Im using the Shortcut Target function to open a stripped down version of QGIS, and for those who know QGIS, there's multiple versions being used by multiple users at any given time. Im looking to have one 'tool' that opens any available QGIS instal, not just the one version the target has been assigned.

The 'tool' currently opens a stripped back version of QGIS, removes a lot of the tools etc. Used for just viewing data, turning layers on and off. Now I currently have multiple shortcuts set up with each of the targets as "C:\Program Files\QGIS 3.10\bin\qgis-ltr-bin-g7.exe" or "C:\Program Files\QGIS 3.4\bin\qgis-ltr-bin-g7.exe" etc etc depending on the version.

Now my question, is there a way to have just one 'tool' that looks for the installed version of QGIS rather than separate icon for each version. Some kind of wildcard function or IF/THEN function.

Im not sure if ive explained this too well, but hopefully someone out there can help.

Screenshot of the file target path

^^^ Added a screenshot of the target path, id ideally like to do it that way rather than run a script? If there was a wildcard or multiple folder expression?

  • You could easily write a script that checks for each of a list of executables in turn and executes the first one it finds. Mar 31, 2021 at 22:13

1 Answer 1


In PowerShell you'll write a script that checks for each of a list of executables in turn and executes the first one it finds.

# Folder paths only
$path1 = "C:\Program Files\ApplicationV1\"
$path2 = "C:\Program Files\ApplicationV2\"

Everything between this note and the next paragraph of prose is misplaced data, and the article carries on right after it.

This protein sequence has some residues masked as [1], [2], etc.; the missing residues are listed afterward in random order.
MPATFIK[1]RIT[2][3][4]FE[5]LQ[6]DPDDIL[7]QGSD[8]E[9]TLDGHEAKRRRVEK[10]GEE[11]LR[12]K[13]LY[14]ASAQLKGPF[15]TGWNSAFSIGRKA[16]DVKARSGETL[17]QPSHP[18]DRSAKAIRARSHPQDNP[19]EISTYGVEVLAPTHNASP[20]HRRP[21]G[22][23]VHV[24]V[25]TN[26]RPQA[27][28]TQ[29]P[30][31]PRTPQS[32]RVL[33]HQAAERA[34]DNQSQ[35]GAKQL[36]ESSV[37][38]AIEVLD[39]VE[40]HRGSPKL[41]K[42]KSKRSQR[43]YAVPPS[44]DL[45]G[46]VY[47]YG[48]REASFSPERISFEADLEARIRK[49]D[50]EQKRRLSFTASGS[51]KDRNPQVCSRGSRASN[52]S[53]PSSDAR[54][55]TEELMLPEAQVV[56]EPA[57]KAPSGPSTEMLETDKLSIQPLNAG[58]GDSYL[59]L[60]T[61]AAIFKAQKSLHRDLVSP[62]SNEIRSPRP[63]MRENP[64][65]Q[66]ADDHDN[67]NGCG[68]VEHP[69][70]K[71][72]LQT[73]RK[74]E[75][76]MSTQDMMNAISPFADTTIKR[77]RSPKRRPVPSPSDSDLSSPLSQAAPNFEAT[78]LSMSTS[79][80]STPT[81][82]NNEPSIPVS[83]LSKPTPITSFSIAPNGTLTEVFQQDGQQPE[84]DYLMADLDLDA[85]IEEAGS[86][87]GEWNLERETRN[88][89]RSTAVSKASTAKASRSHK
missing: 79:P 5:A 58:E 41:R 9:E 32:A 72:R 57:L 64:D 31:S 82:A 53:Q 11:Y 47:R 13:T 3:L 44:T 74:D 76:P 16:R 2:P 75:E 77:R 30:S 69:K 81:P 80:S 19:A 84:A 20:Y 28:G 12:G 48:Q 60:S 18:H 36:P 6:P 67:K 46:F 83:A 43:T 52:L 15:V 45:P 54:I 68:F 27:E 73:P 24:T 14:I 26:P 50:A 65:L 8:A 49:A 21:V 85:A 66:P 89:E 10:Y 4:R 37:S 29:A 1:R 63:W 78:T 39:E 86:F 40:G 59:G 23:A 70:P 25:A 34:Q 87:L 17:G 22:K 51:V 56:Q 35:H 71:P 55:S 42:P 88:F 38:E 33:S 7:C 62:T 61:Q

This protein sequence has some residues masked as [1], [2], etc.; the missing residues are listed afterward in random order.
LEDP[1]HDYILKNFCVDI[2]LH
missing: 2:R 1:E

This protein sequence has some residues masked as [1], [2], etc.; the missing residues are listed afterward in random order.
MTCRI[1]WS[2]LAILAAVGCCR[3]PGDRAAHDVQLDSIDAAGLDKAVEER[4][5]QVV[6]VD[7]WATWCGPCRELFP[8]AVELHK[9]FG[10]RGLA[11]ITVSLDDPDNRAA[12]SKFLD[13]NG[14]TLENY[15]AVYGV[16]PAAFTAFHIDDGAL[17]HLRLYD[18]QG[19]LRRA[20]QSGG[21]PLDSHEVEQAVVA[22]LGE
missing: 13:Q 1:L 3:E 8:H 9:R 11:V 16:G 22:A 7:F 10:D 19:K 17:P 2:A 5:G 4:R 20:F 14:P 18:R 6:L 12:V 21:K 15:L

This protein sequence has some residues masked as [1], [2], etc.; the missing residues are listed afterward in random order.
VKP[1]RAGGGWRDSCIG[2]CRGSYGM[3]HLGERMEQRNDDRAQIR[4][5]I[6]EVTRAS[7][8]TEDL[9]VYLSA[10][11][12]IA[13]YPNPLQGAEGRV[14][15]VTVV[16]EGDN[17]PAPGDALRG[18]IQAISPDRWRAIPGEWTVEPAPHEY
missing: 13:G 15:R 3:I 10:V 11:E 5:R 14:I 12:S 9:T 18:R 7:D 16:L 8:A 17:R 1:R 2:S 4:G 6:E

$path3 = "C:\Program Files\ApplicationV3\"

# Name of executable
$executable = "app.exe"

# Running it
if("$path1\$executable") {
    Set-Location $path1
if("$path2\$executable") {
    Set-Location $path2
if("$path3\$executable") {
    Set-Location $path3
Else {
    Write-Host "No executables found."

I haven't tested this, and I know I could simplify it with an array and a loop, but this is what 3 minutes of effort gets me. This script assumes the executable would be named the same, but could easily be re-written, with hashes, to allow flexibility in the name of the executable as well.

The key concepts are that PowerShell doesn't let you just run an executable unless you take a few things into consideration, for instance you need to be in the directory of the executable before you can run it, and then you want to exit the script once you've found an executable to run in order to avoid finding and running subsequent lists.

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